Intrigue behind the faces of Hotel St. Michael

No one knows who they were, but some suspect it was political revenge

Hotel St. Michael (Les Stukenberg/Courier)

Hotel St. Michael (Les Stukenberg/Courier)


Some of the gargoyle heads atop the St Michael Hotel in downtown Prescott. (Les Stukenberg/Courier)

Just below the front and side roof lines of the historic, dark brick Hotel St. Michael is a row of ornamental stone circles some historians and long-time residents suggest is sculptured satire.

The less-than-flattering stone carved faces have sported lots of speculation for more than a century.

Was it an act of revenge aimed at pompous politicos and civic leaders who thwarted the vision of architects assigned to rebuild the glamorous cornerstone of Whiskey Row after the Great Fire of 1900 reduced it to rubble? Was it a tribute to the frontier theatrical troupe known as “The Horribles,” a high-spirited group of prominent men who dressed up in “horrible” costumes to entertain crowds at the annual Fourth of July parade? Or are they non-traditional gargoyles intended to protect the guests and visitors who come to dine, shop and stay at the elegant hotel long known as the “Grand Dame of Prescott?”

From historians’ stories and archival documents, the then Hotel Burke underwent several expansions and remodeling in its early years. In 1894, a third story was added complete with elegant exterior decorations and a corner turret that occupied the second and third floors. An ornate concave roof piece added “visual appeal” to the Gurley Street wing, according to Sharlot Hall archives.

When rebuilt in 1901, the new hotel’s exterior proved less ornate than the original, although it did retain a third floor with basement store spaces that on the Gurley Street slope toward Goodwin make it appear as almost a four-story structure. The name change occurred in 1907 when Burke sold out his share.

The one new feature was the faces that wrap around the hotel.

Prescott native and historian Melissa Ruffner said the faces have long been a source of intrigue to visitors and natives alike.

“This town has run on gossip since the day it was conceived,” Ruffner said.

The author of “Prescott: A Pictorial History,” Ruffner has guided many tours on downtown streets and she said she always points them out because “they are so obvious.”

On one of her tours in the 1980s, Ruffner said she was delivered the most plausible explanation.

A lady who identified herself as a relative of one of the 1901 architects said the faces were the result of posturing between the Knights of Pythias, whose claim to fame was Prescott’s “territorial skyscraper,” the tallest building in the frontier that managed to survive the Great Fire. The building today is home to the Tis’ Gallery on Cortez Street.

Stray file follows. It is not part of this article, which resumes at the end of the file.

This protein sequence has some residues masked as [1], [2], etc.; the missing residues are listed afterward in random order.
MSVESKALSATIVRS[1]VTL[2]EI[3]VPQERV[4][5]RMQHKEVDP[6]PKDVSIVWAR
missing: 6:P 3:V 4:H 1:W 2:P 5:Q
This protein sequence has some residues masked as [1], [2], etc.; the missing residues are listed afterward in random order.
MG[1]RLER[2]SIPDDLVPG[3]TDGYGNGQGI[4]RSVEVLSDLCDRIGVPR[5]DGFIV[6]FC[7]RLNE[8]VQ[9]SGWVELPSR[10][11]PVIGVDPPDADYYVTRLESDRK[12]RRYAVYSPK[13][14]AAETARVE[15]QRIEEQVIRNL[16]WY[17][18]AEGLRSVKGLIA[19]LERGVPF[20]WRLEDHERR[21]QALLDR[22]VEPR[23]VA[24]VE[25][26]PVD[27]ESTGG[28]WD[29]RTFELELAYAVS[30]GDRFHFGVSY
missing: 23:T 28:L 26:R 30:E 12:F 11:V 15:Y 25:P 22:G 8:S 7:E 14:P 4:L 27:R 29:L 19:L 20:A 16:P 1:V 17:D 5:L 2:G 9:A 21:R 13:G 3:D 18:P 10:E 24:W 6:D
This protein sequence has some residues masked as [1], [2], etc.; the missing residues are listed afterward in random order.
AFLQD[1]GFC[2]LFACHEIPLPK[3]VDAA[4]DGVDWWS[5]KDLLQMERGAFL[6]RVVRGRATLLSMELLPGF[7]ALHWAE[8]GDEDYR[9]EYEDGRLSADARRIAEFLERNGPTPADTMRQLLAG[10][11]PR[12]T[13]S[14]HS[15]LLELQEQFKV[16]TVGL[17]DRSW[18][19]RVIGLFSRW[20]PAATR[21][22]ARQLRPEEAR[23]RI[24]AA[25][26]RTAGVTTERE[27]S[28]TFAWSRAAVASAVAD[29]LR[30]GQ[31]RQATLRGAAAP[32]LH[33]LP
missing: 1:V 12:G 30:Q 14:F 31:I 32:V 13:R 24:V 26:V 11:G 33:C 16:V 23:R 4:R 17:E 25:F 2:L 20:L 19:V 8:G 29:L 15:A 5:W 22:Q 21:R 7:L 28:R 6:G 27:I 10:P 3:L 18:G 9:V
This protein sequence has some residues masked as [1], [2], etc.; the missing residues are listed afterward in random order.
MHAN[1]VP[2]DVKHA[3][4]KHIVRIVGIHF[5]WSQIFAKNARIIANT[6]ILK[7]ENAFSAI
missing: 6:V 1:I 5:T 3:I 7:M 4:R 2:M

Most of what transpired during that period is mired in mystery, but the relative and other historians agree that city and civic leaders balked at some of the restructuring plans, particularly those that would have expanded the footprint and height of the hotel.

The hotel’s new design apparently would have made it a rival to the Knights’ structure, and so there was some tug-of-war between the hotel owners, the Knights and city leaders over the final hotel appearance, Ruffner recalled of the relatives’ story.

And the Knights prevailed, she said.

A close look at some on the Montezuma Street side of the hotel appear to be wearing hats that were the style adopted by the Knights of Pythias; a narrow, triangular Napoleon-type cap worn back to front, Ruffner said. Others sport exaggerated features and odd facial expressions.

A Chicago writer in 2006 penned a blog, “Walking Prescott,” that surmised from her research the appearance of the circle faces was a form of architectural defiance aimed at the then-powers that be.

Archivists at Sharlot Hall found at least three references to the hotel’s faces: one describes them as “crude images of local politicians;” another calls them gargoyles intended to protect the guests and visitors; and the third is one that suggests the carvings were a form of “revenge” against the “prominent men of the time.”

History and hauntings buff Darlene Wilson said she heard a story that the architects initially proposed incorporating the council members’ faces into the façade as an incentive to approve their building plans. When the final vote went against their wishes, Wilson said the carvings were still included, but with an unexpected, unflattering, twist.

“My bet is that these were among some of the first caricatures,” she said.

The most benign theory is the one about the faces being a tribute to “The Horribles.”

All of these stories are strictly conjecture, said Sharlot Hall Executive Director Fred Veil.

Ruffner said it is likely no one will ever know the truth. But it is fun to speculate.

“Basically, they are whatever you think they are,” she concluded.